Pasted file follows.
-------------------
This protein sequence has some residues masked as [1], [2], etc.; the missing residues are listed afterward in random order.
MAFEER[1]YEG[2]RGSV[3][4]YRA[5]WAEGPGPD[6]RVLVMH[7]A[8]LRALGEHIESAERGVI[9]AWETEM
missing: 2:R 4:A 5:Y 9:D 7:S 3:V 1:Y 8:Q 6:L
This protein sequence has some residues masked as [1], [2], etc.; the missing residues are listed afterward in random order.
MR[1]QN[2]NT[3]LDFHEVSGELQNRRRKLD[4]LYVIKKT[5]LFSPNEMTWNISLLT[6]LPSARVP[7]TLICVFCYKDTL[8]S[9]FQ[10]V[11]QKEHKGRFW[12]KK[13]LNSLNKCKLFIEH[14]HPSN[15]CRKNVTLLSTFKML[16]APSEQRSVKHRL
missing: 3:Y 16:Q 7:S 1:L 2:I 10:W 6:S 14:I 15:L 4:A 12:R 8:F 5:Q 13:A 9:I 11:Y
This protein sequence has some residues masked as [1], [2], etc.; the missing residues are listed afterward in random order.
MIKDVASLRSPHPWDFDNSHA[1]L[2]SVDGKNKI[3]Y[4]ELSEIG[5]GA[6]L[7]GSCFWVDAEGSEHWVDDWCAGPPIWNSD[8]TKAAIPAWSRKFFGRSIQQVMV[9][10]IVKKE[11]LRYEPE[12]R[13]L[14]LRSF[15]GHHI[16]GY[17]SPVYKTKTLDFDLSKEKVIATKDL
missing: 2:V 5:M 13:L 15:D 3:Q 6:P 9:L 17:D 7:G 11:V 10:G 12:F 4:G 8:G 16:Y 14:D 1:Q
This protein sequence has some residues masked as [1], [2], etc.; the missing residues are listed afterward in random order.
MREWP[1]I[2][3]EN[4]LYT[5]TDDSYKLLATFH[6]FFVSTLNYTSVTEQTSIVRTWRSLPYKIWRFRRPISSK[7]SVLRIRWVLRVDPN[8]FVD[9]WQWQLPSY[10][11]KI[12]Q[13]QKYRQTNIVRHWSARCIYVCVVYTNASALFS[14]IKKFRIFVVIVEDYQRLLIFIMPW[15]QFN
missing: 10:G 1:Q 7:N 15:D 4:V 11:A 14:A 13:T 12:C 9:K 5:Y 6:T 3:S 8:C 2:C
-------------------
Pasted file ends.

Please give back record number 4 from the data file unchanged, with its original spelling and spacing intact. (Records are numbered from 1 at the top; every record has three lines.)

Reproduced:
This protein sequence has some residues masked as [1], [2], etc.; the missing residues are listed afterward in random order.
MREWP[1]I[2][3]EN[4]LYT[5]TDDSYKLLATFH[6]FFVSTLNYTSVTEQTSIVRTWRSLPYKIWRFRRPISSK[7]SVLRIRWVLRVDPN[8]FVD[9]WQWQLPSY[10][11]KI[12]Q[13]QKYRQTNIVRHWSARCIYVCVVYTNASALFS[14]IKKFRIFVVIVEDYQRLLIFIMPW[15]QFN
missing: 10:G 1:Q 7:N 15:D 4:V 11:A 14:A 13:T 12:C 9:K 5:Y 6:T 3:S 8:C 2:C